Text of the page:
It's always very important to try to reduce the number of free parameters by non-dimensionalizing appropriately. Finding the best way to non-dimensionalize a system is a bit of an art. In this case, after fiddling around we get that if we use:

\begin{align*} z = H\widetilde{z},\ x = \frac{NH}{f_0}\widetilde{x},\ t=\frac{N}{\Lambda f_0}\widetilde{t}.\tag{21} \end{align*}

where tildes denote non-dimensional variables. Furthermore, we can scale the streamfunction as

\begin{align*} \psi' = \frac{NH^2\Lambda}{f_0} \widetilde{\psi}'.\tag{22} \end{align*}

However, because our equations are linear in perturbation streamfunction, how we scale $\psi'$ does not really matter...

Putting all these together, the linearized equations of motions become:

\begin{align*} \big(\partial_{\widetilde{t}} + \partial_{\widetilde{x}} \big)\partial_{\widetilde{z}} \widetilde{\psi}'_+ - \partial_{\widetilde{x}} \widetilde{\psi}'_+ &= 0\quad\text{@ }\widetilde{z}=1,\tag{23}\\ \big(\partial_{\widetilde{t}} + \widetilde{z} \partial_{\widetilde{x}} \big)\big(\partial_{\widetilde{x}}^2 + \partial_{\widetilde{z}}^2\big)\widetilde{\psi}' &= 0\quad\text{for }0\le \widetilde{z}\le 1,\tag{24}\\ \partial_{\widetilde{t}} \partial_{\widetilde{z}}\widetilde{\psi}'_- - \partial_{\widetilde{x}} \widetilde{\psi}'_- &= 0\quad\text{@ }\widetilde{z}=0.\tag{25} \end{align*}

Remarkably most free parameters are gone! Only the zonal wavenumber remains. Now we are ready to code-up these equations.

In non-dimensional variables the energy of the perturbations is

\begin{align*} E &= \frac1{H L_x}\int \frac1{2}\big[ (\partial_x\psi)^2 + \frac{f_0^2}{N^2} (\partial_z\psi)^2\big]\,\mathrm{d}^2\boldsymbol{x} \\ &= \frac{N H^3 \Lambda^2}{f_0L_x}\int \frac1{2}\big[ (\partial_{\widetilde{x}}\psi)^2 + (\partial_{\widetilde{z}}\psi)^2\big]\,\mathrm{d}\widetilde{x}\,\mathrm{d}\widetilde{z}. \tag{26} \end{align*}

From here after we will use the nondimensional equations but dropping the tildes.

Homogeneity in $x$

Given that the equations are homogeneous in $x$ we can take

\begin{align*} \psi'(x,z,t)= \widehat{\psi}(z,t)e^{\mathrm{i}kx}.\tag{27} \end{align*}

which implies:

\begin{align*} (\partial_t +\mathrm{i}k)\partial_z\widehat{\psi}_+ - \mathrm{i}k \widehat{\psi}_+ &= 0\quad\text{@ }z=1,\tag{28}\\ (\partial_t + \mathrm{i}k z )(\partial_z^2-k^2)\widehat{\psi} &= 0\quad\text{for }0\le z\le 1,\tag{29}\\ \partial_t \partial_z\widehat{\psi}_- - \mathrm{i}k\widehat{\psi}_- &= 0\quad\text{@ }z=0.\tag{30} \end{align*}

If we compute the energy averaged over a zonal wavelength (i.e., $L_x\to 2\pi/k$) and use our expansion (27) we get:

\begin{align*} E &=\frac{H^2 \Lambda^2}{4} \int \big( |\partial_z\widehat{\psi}|^2 + k^2 |\widehat{\psi} |^2 \big)\,\mathrm{d}\widetilde{z}.\tag{31} \end{align*}

Numerical implementation

Assume a discretization of our $z$-domain as:

\begin{align*} z \to \underbrace{z_1}_{=0}, z_2, \dots, z_{n_z-1}, \underbrace{z_{n_z}}_{=1}, \tag{32} \end{align*}

and similarly

\begin{align*} \widehat{\psi}(z, t) \to \underbrace{{\psi}_1}_{=\widehat{\psi}(0,t)}, {\psi}_2, \dots, {\psi}_{n_z-1}, \underbrace{\widehat{\psi}_{n_z}}_{=\widehat{\psi}(z_{n_z},t)}.\tag{33} \end{align*}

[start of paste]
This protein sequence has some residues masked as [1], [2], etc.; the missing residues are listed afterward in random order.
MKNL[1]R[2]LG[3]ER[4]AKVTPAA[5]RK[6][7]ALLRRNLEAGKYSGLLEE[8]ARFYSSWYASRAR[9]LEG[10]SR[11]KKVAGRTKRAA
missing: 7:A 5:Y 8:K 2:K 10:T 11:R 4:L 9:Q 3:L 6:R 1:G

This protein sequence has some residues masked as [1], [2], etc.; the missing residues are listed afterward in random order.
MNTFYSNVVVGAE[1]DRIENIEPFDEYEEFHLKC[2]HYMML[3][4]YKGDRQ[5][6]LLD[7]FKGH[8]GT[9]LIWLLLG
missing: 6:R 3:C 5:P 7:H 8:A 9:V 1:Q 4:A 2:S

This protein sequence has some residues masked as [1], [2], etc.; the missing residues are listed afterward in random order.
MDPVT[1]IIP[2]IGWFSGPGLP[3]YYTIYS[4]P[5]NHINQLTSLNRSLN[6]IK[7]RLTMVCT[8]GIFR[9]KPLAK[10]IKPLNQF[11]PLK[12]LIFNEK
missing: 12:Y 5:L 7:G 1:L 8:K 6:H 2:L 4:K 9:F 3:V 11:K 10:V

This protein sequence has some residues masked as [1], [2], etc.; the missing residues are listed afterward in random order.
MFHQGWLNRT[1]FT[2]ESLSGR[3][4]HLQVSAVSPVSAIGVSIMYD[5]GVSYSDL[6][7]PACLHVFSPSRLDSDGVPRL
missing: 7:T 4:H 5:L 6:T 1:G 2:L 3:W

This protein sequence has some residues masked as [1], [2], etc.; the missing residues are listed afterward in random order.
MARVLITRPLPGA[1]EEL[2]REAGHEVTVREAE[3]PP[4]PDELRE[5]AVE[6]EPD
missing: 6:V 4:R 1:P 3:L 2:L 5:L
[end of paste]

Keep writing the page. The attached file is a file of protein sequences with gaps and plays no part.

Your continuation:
The QGPV equations become

\begin{align*} \partial_{t}\big(\frac{\psi_{j+1}-2\psi_j+\psi_{j-1}}{\delta^2}-k^2\psi_j\big) &= -\mathrm{i} k z_j\big(\frac{\psi_{j+1}-2\psi_j+\psi_{j-1}}{\delta^2}-k^2\psi_j\big)\quad\text{for }j=1,\dots,n_z.\tag{34} \end{align*}

But this means the QGPV equations at the boundaries require $\psi_{-1}$ and $\psi_{n_z+1}$ which are outside of our domain! However we can get around that using the extra two buoyancy equations at the boundaries. For example, the buoyancy equation at $z=0$ implies

\begin{align*} \partial_{t} \frac{\psi_2-\psi_{0}}{2\delta}& = \mathrm{i}k \psi_1.\tag{35} \end{align*}

We can eliminate $\psi_{0}$ by multiplying (35) with $2/\delta$ and add to it equation (34) for $j=1$. We then have:

\begin{align*} \partial_{t}\big(\frac{2\psi_{2}-2\psi_1}{\delta^2}-k^2\psi_1\big) &= \frac{2\mathrm{i}k}{\delta}\psi_1. \tag{36} \end{align*}

Similarly, we can eliminate $\psi_{n_z+1}$ by using the buoyancy equation at $z=1$. That gives:

\begin{align*} \partial_{t}\big(\frac{-2\psi_{n_z}+2\psi_{n_z-1}}{\delta^2}-k^2\psi_{n_z}\big) &= -\mathrm{i}k \big(\frac{-2\psi_{n_z}+2\psi_{n_z-1}}{\delta^2}-k^2\psi_{n_z}\big) - \frac{2\mathrm{i}k}{\delta}\psi_{n_z}. \tag{37} \end{align*}

Thus our equations are (36), (37) and

\begin{align*} \partial_{t}\big(\frac{\psi_{j+1}-2\psi_j+\psi_{j-1}}{\delta^2}-k^2\psi_j\big) &= -\mathrm{i} k z_j\big(\frac{\psi_{j+1}-2\psi_j+\psi_{j-1}}{\delta^2}-k^2\psi_j\big)\quad\text{for }j=2,\dots,n_z-1. \tag{38} \end{align*}

We have $n_z+1$ equations for $n_z+1$ variables. (It always feels good when one realises that.)

Next we want to express the energy integral in discrete variables. For the potential energy term we have:

\begin{align*} \int |\partial_z\widehat{\psi}|^2 \,\mathrm{d}\widetilde{z} &\to \frac1{2} \big[\partial_z\widehat{\psi}^*\big]_1\big[\partial_z\widehat{\psi}\big]_1 \delta + \big[\partial_z\widehat{\psi}^*\big]_2\big[\partial_z\widehat{\psi}\big]_2 \delta + \dotsb +\big[\partial_z\widehat{\psi}^*\big]_{n_z-1}\big[\partial_z\widehat{\psi}\big]_{n_z-1} \delta + \frac1{2}\big[\partial_z\widehat{\psi}^*\big]_{n_z}\big[\partial_z\widehat{\psi}\big]_{n_z} \delta.\tag{39} \end{align*}

We'll approximate the derivatives at the boundaries as, e.g.,

\begin{align*} \big[\partial_z\widehat{\psi}^*\big]_1\big[\partial_z\widehat{\psi}\big]_1 = \frac{\psi_2^*-\psi_1^*}{\delta}\frac{\psi_2-\psi_1}{\delta}\quad\text{and}\quad\big[\partial_z\widehat{\psi}^*\big]_{n_z}\big[\partial_z\widehat{\psi}\big]_{n_z} = \frac{\psi^*_{n_z}-\psi^*_{n_z-1}}{\delta}\frac{\psi_{n_z}-\psi_{n_z-1}}{\delta},\tag{40} \end{align*}